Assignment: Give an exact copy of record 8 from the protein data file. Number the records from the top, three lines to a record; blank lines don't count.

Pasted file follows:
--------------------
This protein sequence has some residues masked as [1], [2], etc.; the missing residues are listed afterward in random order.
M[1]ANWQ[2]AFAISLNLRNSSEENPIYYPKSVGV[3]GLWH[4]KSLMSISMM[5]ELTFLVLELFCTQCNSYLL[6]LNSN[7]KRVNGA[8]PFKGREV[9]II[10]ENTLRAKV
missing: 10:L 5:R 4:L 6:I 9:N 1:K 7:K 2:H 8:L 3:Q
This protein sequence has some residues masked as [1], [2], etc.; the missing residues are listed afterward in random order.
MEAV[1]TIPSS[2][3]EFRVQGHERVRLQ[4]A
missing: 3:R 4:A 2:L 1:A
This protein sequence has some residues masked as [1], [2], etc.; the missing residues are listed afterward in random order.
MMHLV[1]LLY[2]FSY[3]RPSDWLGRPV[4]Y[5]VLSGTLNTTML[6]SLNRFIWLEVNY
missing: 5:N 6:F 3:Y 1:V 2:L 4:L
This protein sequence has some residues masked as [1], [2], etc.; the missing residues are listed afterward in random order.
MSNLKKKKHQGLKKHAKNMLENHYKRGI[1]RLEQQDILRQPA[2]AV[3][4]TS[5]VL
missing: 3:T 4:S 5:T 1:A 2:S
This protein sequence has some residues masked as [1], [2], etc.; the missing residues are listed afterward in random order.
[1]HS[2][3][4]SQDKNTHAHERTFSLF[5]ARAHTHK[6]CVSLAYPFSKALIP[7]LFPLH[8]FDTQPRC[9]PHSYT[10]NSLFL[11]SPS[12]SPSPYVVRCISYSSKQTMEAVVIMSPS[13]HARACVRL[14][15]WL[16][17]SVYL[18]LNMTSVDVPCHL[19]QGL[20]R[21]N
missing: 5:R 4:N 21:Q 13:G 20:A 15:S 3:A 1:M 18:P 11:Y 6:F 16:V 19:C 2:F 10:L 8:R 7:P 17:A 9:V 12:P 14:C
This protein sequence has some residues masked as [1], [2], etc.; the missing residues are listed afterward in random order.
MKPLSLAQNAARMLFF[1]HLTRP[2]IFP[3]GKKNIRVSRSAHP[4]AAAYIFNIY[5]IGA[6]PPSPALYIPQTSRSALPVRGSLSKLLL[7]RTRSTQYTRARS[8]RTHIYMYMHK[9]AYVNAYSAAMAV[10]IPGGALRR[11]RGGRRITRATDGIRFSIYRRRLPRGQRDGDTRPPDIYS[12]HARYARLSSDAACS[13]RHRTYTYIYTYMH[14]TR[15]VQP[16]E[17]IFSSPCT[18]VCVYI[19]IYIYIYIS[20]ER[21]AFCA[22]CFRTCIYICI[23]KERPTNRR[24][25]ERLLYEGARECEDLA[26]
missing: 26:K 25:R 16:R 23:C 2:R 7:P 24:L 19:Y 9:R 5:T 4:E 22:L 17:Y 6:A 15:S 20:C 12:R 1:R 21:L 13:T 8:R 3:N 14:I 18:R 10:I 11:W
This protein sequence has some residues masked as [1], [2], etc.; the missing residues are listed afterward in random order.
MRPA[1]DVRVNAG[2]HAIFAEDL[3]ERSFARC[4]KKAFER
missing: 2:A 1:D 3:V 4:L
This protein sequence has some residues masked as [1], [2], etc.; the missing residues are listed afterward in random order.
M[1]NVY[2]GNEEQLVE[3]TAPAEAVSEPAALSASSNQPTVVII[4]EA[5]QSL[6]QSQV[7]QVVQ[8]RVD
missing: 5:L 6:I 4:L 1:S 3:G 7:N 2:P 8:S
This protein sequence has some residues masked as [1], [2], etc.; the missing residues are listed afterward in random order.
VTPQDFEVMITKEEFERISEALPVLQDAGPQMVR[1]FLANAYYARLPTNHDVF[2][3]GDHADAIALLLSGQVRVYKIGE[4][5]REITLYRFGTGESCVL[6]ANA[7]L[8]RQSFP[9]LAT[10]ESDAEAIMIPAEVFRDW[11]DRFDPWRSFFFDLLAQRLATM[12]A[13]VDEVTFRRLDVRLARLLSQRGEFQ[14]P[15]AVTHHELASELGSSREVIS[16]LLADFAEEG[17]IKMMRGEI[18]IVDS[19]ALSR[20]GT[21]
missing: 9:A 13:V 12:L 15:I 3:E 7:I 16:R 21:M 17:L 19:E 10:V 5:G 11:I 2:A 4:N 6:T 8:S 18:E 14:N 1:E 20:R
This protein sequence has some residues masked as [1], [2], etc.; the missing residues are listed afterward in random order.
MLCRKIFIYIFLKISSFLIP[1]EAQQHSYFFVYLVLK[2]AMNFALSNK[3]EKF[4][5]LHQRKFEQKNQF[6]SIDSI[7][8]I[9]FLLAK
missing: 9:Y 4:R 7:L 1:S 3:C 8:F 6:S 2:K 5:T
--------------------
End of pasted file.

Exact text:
This protein sequence has some residues masked as [1], [2], etc.; the missing residues are listed afterward in random order.
M[1]NVY[2]GNEEQLVE[3]TAPAEAVSEPAALSASSNQPTVVII[4]EA[5]QSL[6]QSQV[7]QVVQ[8]RVD
missing: 5:L 6:I 4:L 1:S 3:G 7:N 2:P 8:S